Ecosystems: not all bad news?


Conservation success!

The WWF predict that there are 100,000,000 different species on Earth and that 10,000 of these species go extinct each year. But is it all bad news? Last January the US Fish and Wildlife Service announced that the Florida manatee population was up 500% since 1991, a huge comeback that has led to proposals to down-list them from an endangered species to a threatened species. The manatees are not alone in their story of recovery. In 2015 the humpback whale was taken off the endangered list after years of conservation efforts and an almost worldwide ban on whaling. Other success stories include bald eagles, grey wolves, and a recent increase in the wild panda population.

Repairing ecosystems

The recovery of these once endangered animals is attributed to the significant improvement of habitat conditions. Local-scale changes such as restrictions on waterfront development and boat speed, in the case of manatee population recovery, are an example of effective and sustainable management of local ecosystems.

Closer to home, there is evidence of the improving health of Britain’s natural habitats. In the 1950s, the pollution levels in the River Thames were so high that it was declared biologically dead. But in August 2015, the Zoological Society of London announced, after a decade-long survey, that more than 2,000 seals have been spotted, along with porpoises, dolphins and – not to forget – the unfortunate whale that swam all the way to Chelsea in 2006. The Thames is now at its cleanest in more than 150 years as a result of it no longer being the outlet for London’s sewage, along with conservation schemes to encourage wildlife and restore natural habitats. Further north, good news for Britain’s marine life continues in Sheffield city centre, where otters have been spotted in the River Don, once believed to be one of the most polluted stretches of water in Europe.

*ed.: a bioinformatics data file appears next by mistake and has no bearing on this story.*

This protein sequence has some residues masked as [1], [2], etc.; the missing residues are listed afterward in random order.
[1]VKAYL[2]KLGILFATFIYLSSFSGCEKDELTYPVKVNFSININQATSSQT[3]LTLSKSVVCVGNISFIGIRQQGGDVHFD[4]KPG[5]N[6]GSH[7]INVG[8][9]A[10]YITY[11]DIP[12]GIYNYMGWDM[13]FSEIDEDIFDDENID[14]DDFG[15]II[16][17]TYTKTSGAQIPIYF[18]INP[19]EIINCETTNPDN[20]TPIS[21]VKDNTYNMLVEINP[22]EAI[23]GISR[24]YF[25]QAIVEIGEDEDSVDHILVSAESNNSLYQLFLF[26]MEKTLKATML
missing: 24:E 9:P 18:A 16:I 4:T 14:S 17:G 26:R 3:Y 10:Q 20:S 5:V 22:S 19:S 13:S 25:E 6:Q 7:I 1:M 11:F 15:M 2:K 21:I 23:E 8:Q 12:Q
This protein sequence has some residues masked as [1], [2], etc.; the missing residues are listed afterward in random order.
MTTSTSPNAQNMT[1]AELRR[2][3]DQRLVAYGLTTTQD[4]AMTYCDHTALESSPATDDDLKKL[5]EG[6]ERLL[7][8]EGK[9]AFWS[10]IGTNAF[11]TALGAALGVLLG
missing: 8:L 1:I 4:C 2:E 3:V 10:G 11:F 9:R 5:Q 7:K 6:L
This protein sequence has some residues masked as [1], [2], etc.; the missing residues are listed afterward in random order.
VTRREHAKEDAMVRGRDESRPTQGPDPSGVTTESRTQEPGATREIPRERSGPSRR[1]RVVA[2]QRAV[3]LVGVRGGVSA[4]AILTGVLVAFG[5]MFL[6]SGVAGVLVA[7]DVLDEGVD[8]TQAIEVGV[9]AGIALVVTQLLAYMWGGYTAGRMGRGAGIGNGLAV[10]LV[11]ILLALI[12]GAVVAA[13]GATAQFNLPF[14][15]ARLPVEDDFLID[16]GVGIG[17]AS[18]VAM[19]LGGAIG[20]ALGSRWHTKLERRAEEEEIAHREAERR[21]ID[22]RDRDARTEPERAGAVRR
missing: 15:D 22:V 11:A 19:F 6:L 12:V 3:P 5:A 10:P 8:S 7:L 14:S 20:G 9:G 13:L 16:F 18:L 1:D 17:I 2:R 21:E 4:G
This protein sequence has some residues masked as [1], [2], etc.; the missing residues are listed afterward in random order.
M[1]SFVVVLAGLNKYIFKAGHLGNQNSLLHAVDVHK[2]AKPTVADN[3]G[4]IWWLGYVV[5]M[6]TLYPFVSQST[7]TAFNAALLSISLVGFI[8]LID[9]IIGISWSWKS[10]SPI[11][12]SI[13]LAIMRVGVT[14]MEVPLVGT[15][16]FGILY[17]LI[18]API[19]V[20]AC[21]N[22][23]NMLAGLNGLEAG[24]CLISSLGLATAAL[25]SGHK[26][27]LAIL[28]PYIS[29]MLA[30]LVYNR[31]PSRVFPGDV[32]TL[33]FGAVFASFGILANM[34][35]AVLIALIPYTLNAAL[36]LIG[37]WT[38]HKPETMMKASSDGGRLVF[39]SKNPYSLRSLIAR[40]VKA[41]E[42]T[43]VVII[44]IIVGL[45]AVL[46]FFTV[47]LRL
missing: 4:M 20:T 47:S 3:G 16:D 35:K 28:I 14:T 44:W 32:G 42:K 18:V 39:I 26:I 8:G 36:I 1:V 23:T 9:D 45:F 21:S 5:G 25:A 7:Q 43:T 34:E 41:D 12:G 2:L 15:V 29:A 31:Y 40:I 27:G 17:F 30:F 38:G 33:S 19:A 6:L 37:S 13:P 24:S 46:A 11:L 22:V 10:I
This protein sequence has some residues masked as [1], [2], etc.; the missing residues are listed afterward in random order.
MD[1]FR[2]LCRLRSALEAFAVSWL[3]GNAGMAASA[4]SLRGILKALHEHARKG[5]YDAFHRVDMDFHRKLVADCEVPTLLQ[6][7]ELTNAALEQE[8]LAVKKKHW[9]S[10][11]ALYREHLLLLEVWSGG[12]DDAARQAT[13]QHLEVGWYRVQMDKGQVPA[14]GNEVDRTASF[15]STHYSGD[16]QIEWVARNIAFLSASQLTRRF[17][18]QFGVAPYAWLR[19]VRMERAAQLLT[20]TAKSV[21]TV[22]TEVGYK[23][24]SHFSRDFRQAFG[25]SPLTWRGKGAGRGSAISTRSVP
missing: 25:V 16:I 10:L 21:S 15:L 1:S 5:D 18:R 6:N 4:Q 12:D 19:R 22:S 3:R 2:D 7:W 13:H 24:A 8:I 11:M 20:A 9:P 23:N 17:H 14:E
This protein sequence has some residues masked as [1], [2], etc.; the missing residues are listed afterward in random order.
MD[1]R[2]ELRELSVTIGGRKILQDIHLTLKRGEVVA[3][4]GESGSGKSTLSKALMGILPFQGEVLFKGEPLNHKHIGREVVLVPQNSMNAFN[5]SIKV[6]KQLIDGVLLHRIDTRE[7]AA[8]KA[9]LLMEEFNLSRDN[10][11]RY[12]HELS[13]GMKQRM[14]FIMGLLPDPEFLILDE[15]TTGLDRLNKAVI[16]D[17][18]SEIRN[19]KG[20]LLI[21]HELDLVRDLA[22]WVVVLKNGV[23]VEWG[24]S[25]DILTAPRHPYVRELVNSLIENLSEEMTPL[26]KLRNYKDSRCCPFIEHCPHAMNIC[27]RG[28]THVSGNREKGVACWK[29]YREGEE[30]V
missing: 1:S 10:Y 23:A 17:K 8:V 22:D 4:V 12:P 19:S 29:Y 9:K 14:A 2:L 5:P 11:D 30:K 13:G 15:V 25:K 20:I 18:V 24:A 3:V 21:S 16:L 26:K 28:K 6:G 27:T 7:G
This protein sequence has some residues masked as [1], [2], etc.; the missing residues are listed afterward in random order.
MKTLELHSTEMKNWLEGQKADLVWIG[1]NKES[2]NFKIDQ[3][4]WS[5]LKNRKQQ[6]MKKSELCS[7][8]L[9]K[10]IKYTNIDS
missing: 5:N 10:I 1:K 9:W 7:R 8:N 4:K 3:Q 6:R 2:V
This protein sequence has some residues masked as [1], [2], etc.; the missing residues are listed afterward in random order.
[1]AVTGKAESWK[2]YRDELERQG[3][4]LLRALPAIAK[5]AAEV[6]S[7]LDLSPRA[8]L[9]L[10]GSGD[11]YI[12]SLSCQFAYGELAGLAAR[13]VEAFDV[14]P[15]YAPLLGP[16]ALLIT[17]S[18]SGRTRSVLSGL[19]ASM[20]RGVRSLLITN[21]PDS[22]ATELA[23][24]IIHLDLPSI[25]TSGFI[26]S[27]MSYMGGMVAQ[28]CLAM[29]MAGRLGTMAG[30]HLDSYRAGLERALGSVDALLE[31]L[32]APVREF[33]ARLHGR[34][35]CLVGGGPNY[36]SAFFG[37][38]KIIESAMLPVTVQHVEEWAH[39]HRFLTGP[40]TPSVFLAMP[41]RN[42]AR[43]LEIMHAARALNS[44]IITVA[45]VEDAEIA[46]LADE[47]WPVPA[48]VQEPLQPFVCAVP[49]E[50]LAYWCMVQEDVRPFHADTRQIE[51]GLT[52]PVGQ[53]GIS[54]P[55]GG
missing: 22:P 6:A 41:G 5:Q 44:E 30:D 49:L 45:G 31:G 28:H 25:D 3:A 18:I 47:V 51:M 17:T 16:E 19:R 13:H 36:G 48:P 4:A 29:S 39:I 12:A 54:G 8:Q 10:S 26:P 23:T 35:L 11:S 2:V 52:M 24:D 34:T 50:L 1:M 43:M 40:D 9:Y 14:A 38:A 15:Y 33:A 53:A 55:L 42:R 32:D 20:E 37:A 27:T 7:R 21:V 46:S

Challenges ahead

So why is success in conservation not a worldwide trend? Safeguarding endangered animals is a recognised challenge in the developing world.

  • Factors such as rapid population and economic growth have associated demands on natural resources, which in turn is causing destruction of many habitats.
  • The International Union for Conservation of Nature (IUCN) also identifies that along with habitat loss there is also the threat of pollution, invasive alien species and human-induced climate change.

Did you know?

  • According to the WWF, reduced biodiversity means millions of people face a future where food supplies are more vulnerable to pests and disease, and where fresh water is in irregular or short supply.
  • Between 1990 and 2004, orang-utans in Borneo lost habitat twice the size of Wales.